Historic Columbia hosted a virtual walk-through tour Thursday night of renovations taking place at 1639 through 1645 Main Street, Columbia.

The property is set to be converted into a restaurant named Smoked, serving high quality smoked meats and oysters with a members-only access speakeasy. The second floor will be turned into luxury apartments.

This building was chosen for the renovation because of its beautiful features and unique ability to transform three storefronts into one restaurant. The renovations pay homage to the original property and businesses that were first constructed in the late 1800s.

The hour-long tour allowed participants to observe the construction, ask questions and interact with the facilitators, while providing an inside look at three centuries of construction methods.

A defining feature of the building is a large, original skylight that will highlight the horseshoe-shaped bar as the focal point of the space. Certain historical events can be pieced together based on the physical evidence of the building, such as the blackened and charred boards surrounding the skylight caused by a fire in the 1920s.

Various facilitators from Historic Columbia and other partners including Mashburn Construction led the tour and answered questions along the way. Historic Columbia has been hosting behind-the-scenes tours for eight years, but has recently changed to virtual tours due to COVID-19 restrictions.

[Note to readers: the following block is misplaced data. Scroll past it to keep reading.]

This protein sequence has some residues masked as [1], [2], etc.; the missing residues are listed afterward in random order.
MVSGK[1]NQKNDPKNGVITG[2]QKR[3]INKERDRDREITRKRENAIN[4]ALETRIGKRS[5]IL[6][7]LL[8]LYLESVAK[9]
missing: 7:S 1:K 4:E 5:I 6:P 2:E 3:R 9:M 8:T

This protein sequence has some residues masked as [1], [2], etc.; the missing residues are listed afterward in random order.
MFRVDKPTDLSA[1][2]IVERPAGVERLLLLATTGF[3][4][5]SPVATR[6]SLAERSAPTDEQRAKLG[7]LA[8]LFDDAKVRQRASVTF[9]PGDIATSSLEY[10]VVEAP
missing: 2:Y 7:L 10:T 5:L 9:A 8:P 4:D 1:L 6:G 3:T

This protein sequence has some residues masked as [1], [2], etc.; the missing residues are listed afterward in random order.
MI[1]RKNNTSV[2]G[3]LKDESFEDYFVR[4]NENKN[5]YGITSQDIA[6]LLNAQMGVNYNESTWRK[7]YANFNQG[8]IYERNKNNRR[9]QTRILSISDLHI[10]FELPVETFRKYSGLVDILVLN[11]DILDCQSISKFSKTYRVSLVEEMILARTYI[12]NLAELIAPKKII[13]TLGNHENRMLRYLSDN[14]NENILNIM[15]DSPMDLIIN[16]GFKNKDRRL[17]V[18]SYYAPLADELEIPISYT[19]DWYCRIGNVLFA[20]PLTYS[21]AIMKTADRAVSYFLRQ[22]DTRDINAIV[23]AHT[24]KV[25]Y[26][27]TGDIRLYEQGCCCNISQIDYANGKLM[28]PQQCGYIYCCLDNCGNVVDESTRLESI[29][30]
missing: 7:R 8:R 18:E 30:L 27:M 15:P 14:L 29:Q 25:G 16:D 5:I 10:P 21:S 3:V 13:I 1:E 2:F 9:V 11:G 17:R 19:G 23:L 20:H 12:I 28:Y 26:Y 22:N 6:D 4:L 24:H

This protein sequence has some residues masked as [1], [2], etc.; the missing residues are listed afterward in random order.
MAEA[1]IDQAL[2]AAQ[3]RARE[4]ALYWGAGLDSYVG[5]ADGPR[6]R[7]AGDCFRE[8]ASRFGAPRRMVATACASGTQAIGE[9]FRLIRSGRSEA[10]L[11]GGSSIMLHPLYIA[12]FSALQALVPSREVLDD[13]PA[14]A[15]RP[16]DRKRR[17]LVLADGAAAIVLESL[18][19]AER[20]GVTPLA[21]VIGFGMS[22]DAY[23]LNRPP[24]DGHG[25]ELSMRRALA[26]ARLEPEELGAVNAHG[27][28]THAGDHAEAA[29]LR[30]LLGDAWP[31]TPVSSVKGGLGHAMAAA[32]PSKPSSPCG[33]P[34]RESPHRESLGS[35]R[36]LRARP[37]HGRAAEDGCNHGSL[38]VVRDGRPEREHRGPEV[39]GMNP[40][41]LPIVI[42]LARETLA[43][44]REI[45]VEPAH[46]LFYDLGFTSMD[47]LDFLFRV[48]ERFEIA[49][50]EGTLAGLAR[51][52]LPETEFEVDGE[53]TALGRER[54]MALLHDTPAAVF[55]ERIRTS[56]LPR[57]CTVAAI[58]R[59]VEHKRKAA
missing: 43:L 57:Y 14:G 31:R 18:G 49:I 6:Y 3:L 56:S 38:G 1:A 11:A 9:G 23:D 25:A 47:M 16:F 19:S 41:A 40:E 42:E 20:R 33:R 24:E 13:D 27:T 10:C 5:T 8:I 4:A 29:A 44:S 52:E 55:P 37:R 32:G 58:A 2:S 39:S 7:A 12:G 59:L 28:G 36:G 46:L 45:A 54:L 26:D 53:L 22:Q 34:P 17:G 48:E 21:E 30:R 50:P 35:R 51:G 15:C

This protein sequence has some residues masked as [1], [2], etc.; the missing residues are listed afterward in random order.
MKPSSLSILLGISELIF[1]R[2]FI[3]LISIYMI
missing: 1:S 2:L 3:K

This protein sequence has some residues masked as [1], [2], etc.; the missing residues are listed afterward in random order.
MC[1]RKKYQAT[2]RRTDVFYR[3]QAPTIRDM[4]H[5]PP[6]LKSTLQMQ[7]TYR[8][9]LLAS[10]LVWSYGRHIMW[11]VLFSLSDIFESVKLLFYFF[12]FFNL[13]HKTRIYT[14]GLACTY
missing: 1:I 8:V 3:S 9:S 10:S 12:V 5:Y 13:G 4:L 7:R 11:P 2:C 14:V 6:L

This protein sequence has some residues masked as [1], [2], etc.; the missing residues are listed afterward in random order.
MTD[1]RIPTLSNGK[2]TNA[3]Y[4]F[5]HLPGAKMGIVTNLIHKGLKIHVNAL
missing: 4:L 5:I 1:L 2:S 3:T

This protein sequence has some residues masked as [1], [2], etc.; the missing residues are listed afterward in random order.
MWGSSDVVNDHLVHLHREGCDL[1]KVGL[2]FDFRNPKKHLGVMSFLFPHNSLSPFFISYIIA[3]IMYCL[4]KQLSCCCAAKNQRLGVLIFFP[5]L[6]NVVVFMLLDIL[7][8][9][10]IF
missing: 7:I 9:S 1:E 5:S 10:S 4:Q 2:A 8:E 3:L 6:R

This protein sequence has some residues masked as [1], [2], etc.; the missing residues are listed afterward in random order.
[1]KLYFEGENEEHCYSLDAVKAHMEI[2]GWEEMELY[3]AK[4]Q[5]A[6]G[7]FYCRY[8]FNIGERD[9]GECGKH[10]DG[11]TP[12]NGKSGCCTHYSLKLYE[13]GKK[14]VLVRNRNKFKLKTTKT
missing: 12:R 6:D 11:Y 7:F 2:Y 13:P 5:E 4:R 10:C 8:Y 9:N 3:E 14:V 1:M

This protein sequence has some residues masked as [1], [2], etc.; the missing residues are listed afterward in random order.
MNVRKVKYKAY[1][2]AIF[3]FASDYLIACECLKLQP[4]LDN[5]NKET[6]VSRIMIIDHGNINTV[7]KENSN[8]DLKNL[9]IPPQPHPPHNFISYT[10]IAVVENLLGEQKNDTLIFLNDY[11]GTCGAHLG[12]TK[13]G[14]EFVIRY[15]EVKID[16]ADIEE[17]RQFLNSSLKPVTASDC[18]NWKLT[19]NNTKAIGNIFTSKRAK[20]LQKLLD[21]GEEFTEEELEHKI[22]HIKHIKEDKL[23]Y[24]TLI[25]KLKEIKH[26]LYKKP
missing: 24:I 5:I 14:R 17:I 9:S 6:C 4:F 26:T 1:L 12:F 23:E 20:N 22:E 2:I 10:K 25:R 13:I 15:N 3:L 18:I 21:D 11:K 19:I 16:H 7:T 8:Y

John Sherrer, Historic Columbia's Director of Cultural Resources, was the facilitator of the tour and worked with partners and businesses to put on the successful event.

“Historic preservation advocacy is so important. For me, the pleasure of being both a historian and detective to look into property with colleagues, I enjoy the benefit of historic preservation in action. A cool part of the task is enjoying research in our hometown, but also playing a role in the future of the city by utilizing original foundations.”

This renovation is contributing to the growing entertainment district of Main Street and bringing Columbia back to its roots. Construction should be completed in September and open to the public in early fall.

Additional information and future behind-the-scenes tour dates can be found at historiccolumbia.org.

(1) comment

AnnRhodes

The link at the bottom of this post is wrong. It links to historiccolumbia.com and it should go to historiccolumbia.org.

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